As a child, I was always a bit sensitive and precocious, and, once believing in something, would be absolutely crushed upon finding out the falsities of my previously held beliefs.
One such vivid memory, was the year that I found out leprechauns were not real.
As a 6 year old, I was absolutely convinced that leprechauns were real, I was Irish after all, and hadn’t I come to school every previous St. Patrick’s Day to find my classroom a mess, caused by the pesky little leprechauns that my teachers seemingly disliked?
Every year, since I was about 3, I would put a little token out on St. Patrick’s Day for the leprechauns, and would receive something in return. This particular year I had put a placed a note out near my front door, giving the leprechauns my greetings of sorts, and woke up the next morning to find green carnations in a slender green vase sitting, waiting for me, on my front doorstep. I was ecstatic of course, and proudly went off to school to tell my classmates about my gift.
We found our classroom a mess as per usual; the desks turned upside-down, the pencils, pens, and markers all over the floor, my teacher complaining about how obnoxious leprechauns were. Already at the age of 6, students were talking about whether or not leprechauns were real, and I decided I would proudly state that they were in fact real, because after all, I had relieved my green carnations. My fellow classmates listened to my story, some arguing with me that the flowers could have been from anyone, not from the leprechauns. Offended, I put their opinions in the far back corners of my brain until the next St. Patrick’s Day, when my original childhood innocence started to wear off and I began to question certain things about the world around me.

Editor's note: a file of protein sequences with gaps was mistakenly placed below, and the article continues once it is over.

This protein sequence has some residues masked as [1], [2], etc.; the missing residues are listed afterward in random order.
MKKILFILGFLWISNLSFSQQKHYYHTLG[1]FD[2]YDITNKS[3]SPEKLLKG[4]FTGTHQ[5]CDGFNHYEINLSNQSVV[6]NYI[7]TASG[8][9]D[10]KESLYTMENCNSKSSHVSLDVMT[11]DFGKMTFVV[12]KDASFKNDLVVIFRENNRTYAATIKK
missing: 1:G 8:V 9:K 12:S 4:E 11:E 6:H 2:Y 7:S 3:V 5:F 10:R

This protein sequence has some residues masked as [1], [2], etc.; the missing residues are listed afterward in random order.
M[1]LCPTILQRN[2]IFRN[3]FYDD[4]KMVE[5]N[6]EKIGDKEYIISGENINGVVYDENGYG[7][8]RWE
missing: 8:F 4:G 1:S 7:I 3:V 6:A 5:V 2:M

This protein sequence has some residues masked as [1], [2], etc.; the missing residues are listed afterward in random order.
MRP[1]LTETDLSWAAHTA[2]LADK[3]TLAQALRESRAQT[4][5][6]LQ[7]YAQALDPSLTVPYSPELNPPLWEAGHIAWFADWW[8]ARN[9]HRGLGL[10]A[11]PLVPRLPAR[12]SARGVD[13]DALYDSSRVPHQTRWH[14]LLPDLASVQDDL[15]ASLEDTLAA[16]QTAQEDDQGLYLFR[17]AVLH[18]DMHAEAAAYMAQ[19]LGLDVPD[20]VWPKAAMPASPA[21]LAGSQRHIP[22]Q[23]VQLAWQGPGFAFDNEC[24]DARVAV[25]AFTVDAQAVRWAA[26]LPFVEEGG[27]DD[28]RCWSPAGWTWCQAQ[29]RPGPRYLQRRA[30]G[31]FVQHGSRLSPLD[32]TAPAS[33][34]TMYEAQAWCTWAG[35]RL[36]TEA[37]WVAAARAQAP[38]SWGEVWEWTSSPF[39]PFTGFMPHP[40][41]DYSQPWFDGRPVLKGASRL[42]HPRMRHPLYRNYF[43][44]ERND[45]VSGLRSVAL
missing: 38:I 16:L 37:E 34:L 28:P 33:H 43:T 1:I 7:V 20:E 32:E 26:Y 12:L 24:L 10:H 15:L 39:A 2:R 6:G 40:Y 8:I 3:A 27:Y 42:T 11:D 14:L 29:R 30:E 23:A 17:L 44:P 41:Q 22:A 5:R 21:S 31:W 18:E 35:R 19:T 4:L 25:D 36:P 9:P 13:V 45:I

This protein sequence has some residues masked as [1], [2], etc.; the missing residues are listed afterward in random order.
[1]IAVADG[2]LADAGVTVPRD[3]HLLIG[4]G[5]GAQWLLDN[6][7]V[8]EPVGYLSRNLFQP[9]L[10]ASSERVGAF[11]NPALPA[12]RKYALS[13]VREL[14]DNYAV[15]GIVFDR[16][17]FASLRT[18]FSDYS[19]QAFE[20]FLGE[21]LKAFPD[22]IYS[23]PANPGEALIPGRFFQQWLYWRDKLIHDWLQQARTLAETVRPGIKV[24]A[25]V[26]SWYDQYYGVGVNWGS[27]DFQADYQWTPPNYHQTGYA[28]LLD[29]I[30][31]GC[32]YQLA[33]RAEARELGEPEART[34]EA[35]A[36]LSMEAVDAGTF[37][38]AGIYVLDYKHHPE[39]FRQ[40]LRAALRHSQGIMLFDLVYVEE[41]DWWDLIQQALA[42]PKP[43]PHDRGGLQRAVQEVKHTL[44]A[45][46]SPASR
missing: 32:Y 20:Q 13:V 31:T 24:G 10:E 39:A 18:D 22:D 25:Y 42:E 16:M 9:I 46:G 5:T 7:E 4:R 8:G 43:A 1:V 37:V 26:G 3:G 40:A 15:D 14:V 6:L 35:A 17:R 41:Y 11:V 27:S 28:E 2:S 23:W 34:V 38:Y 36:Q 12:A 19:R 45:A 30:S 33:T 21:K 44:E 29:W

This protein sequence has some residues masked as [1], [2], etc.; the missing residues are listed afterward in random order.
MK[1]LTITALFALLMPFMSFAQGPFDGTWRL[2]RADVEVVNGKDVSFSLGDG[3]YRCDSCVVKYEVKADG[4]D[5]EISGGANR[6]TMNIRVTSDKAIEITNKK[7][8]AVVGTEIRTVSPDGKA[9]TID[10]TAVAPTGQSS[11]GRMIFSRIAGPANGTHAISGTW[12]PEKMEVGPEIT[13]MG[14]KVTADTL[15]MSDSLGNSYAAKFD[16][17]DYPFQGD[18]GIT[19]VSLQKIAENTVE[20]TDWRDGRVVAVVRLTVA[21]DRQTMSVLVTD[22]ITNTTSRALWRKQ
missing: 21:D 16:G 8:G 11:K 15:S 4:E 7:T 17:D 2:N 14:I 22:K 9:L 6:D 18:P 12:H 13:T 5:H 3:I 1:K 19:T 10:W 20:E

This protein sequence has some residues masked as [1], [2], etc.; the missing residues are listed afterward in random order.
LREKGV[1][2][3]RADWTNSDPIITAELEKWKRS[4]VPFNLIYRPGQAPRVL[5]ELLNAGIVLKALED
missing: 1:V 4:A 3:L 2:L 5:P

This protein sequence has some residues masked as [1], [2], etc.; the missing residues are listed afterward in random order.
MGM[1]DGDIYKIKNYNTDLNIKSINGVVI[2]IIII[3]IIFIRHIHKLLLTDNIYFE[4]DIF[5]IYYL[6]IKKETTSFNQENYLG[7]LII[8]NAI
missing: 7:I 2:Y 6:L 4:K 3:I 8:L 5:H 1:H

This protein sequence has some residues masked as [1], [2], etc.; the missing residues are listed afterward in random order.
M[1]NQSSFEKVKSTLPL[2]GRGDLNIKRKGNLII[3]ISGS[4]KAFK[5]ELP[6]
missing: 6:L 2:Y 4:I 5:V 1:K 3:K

With a heavy heart in the new couple years I was able to discern that the flowers were in fact from my parents, and I became bitter about everything that had previously given me such joy. What had been the point of getting so excited for St. Patrick’s Day and for the leprechauns if none of it was real? There really weren’t any magical leprechauns leaving green flowers to children, so had it all been for not?
Now, as I look back and laugh at stories such as these, I can conclude that I wouldn’t have it any other way; I believe that these childhood beliefs in the magical or seemingly impossible are important for our development. Why not let children have a few golden years where they can believe in such things like leprechauns? Soon, often too soon, we are exposed to the horrors and sadness that is found in the world, and once exposed, can never go back to our previous state of innocence. It is quite essential, I would argue, to laugh at stories such as my leprechaun experience where the world was only filled with the good. It is essential to believe in the impossible before the realities of adulthood begin to chip away at our imaginations.